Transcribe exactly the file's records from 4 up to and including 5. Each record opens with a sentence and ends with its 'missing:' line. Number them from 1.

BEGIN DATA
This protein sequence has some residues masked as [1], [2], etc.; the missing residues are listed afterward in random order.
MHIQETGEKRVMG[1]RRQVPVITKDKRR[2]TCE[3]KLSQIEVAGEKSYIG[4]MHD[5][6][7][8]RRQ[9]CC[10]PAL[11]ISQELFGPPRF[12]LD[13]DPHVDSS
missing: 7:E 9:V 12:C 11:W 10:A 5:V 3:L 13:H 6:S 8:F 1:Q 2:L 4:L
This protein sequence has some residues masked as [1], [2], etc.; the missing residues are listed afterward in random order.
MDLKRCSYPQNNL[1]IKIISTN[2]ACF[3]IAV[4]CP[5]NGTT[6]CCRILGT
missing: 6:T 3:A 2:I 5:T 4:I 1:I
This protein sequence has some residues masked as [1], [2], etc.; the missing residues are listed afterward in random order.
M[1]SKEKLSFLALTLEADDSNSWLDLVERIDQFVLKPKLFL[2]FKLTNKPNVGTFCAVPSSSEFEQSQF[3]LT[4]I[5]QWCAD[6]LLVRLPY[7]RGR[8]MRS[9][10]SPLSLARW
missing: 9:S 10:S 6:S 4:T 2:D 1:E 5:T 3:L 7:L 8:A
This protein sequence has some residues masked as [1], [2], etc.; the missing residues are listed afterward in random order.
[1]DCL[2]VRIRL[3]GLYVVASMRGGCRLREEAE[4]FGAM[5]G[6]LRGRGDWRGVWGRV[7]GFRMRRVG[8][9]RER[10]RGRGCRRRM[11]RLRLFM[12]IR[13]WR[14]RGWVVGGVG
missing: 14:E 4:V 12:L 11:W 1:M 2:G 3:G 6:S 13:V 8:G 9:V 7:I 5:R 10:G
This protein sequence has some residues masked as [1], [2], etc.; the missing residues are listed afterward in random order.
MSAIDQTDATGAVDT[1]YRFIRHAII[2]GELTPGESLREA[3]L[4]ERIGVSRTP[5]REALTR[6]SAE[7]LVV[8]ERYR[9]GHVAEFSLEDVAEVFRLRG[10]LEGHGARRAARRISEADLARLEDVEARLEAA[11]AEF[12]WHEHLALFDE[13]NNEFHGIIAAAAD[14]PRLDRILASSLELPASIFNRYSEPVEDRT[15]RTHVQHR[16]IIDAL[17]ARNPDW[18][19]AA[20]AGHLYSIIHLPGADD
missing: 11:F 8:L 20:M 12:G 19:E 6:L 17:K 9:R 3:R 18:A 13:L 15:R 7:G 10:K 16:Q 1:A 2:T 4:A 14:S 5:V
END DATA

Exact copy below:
This protein sequence has some residues masked as [1], [2], etc.; the missing residues are listed afterward in random order.
[1]DCL[2]VRIRL[3]GLYVVASMRGGCRLREEAE[4]FGAM[5]G[6]LRGRGDWRGVWGRV[7]GFRMRRVG[8][9]RER[10]RGRGCRRRM[11]RLRLFM[12]IR[13]WR[14]RGWVVGGVG
missing: 14:E 4:V 12:L 11:W 1:M 2:G 3:G 6:S 13:V 8:G 9:V 7:I 5:R 10:G
This protein sequence has some residues masked as [1], [2], etc.; the missing residues are listed afterward in random order.
MSAIDQTDATGAVDT[1]YRFIRHAII[2]GELTPGESLREA[3]L[4]ERIGVSRTP[5]REALTR[6]SAE[7]LVV[8]ERYR[9]GHVAEFSLEDVAEVFRLRG[10]LEGHGARRAARRISEADLARLEDVEARLEAA[11]AEF[12]WHEHLALFDE[13]NNEFHGIIAAAAD[14]PRLDRILASSLELPASIFNRYSEPVEDRT[15]RTHVQHR[16]IIDAL[17]ARNPDW[18][19]AA[20]AGHLYSIIHLPGADD
missing: 11:F 8:L 20:M 12:G 19:E 6:L 17:K 9:R 3:R 18:A 13:L 15:R 7:G 10:K 16:Q 1:A 2:T 4:A 14:S 5:V